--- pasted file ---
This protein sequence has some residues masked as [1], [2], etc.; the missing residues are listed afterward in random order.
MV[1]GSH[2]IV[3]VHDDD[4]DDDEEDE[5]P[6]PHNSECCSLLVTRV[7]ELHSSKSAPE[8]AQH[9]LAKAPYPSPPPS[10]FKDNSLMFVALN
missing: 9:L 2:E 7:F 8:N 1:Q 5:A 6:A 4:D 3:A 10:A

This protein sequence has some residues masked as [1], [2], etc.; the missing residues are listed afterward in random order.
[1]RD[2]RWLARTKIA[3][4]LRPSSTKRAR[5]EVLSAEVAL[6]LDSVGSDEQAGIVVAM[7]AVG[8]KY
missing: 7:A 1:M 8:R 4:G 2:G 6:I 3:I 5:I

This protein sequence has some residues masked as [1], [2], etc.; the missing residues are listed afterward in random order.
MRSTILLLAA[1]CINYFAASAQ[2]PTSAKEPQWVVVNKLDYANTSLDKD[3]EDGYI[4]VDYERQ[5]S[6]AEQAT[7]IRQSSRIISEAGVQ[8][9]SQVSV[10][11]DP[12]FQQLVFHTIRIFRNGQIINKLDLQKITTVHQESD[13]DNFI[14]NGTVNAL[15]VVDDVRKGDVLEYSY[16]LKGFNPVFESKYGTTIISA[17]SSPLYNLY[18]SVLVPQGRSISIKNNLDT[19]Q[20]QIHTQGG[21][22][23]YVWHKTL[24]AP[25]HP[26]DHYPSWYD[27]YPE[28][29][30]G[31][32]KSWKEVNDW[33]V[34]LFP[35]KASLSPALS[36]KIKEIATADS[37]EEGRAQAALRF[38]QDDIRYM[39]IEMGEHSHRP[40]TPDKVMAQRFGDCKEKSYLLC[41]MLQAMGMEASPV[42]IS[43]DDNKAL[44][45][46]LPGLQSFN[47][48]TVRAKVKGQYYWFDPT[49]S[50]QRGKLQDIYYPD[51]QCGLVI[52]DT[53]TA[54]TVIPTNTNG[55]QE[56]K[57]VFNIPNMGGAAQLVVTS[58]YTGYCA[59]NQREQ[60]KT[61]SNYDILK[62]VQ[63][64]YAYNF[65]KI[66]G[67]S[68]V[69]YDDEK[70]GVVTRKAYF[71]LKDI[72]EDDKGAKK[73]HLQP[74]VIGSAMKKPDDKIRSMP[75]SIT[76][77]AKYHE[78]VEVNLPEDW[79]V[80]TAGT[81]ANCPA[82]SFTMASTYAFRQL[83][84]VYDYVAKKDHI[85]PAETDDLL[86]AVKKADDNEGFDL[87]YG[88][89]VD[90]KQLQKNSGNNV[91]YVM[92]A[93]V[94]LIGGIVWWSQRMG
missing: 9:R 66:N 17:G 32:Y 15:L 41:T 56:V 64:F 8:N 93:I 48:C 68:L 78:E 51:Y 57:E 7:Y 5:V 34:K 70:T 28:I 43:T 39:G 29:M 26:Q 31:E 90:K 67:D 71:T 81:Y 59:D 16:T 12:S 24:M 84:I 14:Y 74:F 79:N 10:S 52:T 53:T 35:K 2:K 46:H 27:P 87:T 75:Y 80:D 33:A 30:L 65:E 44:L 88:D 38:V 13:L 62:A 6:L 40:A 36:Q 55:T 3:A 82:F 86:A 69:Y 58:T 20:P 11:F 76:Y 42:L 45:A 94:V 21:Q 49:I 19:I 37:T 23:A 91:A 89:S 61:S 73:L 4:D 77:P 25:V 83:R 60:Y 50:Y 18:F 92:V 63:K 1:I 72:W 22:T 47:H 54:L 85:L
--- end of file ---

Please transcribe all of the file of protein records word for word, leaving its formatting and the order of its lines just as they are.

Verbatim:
This protein sequence has some residues masked as [1], [2], etc.; the missing residues are listed afterward in random order.
MV[1]GSH[2]IV[3]VHDDD[4]DDDEEDE[5]P[6]PHNSECCSLLVTRV[7]ELHSSKSAPE[8]AQH[9]LAKAPYPSPPPS[10]FKDNSLMFVALN
missing: 9:L 2:E 7:F 8:N 1:Q 5:A 6:A 4:D 3:A 10:A

This protein sequence has some residues masked as [1], [2], etc.; the missing residues are listed afterward in random order.
[1]RD[2]RWLARTKIA[3][4]LRPSSTKRAR[5]EVLSAEVAL[6]LDSVGSDEQAGIVVAM[7]AVG[8]KY
missing: 7:A 1:M 8:R 4:G 2:G 6:I 3:I 5:I

This protein sequence has some residues masked as [1], [2], etc.; the missing residues are listed afterward in random order.
MRSTILLLAA[1]CINYFAASAQ[2]PTSAKEPQWVVVNKLDYANTSLDKD[3]EDGYI[4]VDYERQ[5]S[6]AEQAT[7]IRQSSRIISEAGVQ[8][9]SQVSV[10][11]DP[12]FQQLVFHTIRIFRNGQIINKLDLQKITTVHQESD[13]DNFI[14]NGTVNAL[15]VVDDVRKGDVLEYSY[16]LKGFNPVFESKYGTTIISA[17]SSPLYNLY[18]SVLVPQGRSISIKNNLDT[19]Q[20]QIHTQGG[21][22][23]YVWHKTL[24]AP[25]HP[26]DHYPSWYD[27]YPE[28][29][30]G[31][32]KSWKEVNDW[33]V[34]LFP[35]KASLSPALS[36]KIKEIATADS[37]EEGRAQAALRF[38]QDDIRYM[39]IEMGEHSHRP[40]TPDKVMAQRFGDCKEKSYLLC[41]MLQAMGMEASPV[42]IS[43]DDNKAL[44][45][46]LPGLQSFN[47][48]TVRAKVKGQYYWFDPT[49]S[50]QRGKLQDIYYPD[51]QCGLVI[52]DT[53]TA[54]TVIPTNTNG[55]QE[56]K[57]VFNIPNMGGAAQLVVTS[58]YTGYCA[59]NQREQ[60]KT[61]SNYDILK[62]VQ[63][64]YAYNF[65]KI[66]G[67]S[68]V[69]YDDEK[70]GVVTRKAYF[71]LKDI[72]EDDKGAKK[73]HLQP[74]VIGSAMKKPDDKIRSMP[75]SIT[76][77]AKYHE[78]VEVNLPEDW[79]V[80]TAGT[81]ANCPA[82]SFTMASTYAFRQL[83][84]VYDYVAKKDHI[85]PAETDDLL[86]AVKKADDNEGFDL[87]YG[88][89]VD[90]KQLQKNSGNNV[91]YVM[92]A[93]V[94]LIGGIVWWSQRMG
missing: 9:R 66:N 17:G 32:Y 15:L 41:T 56:V 64:F 8:N 93:I 48:C 68:L 78:E 51:Y 57:E 7:Y 5:V 34:K 70:T 28:I 43:T 39:G 29:M 26:Q 31:E 90:K 67:D 71:T 81:Y 59:D 16:T 12:S 24:M 84:I 14:Y 74:F 79:N 10:S 52:T 53:T 35:K 2:K 46:H 27:P 87:T 75:Y 80:D 33:A 30:L 65:E 44:L 88:D 38:V 13:L 62:A 6:L 40:A 36:Q 55:T 3:A 82:F 86:A 69:Y 58:T 20:P 11:F 76:Y 42:L 45:A 94:V 21:Q 49:I 19:I 37:T 23:A 91:A 89:S 61:S 73:L 4:D 77:P 25:V 83:R 60:Y 50:Y 18:F 92:V 63:K 1:I 72:W 22:T 47:H 54:L 85:L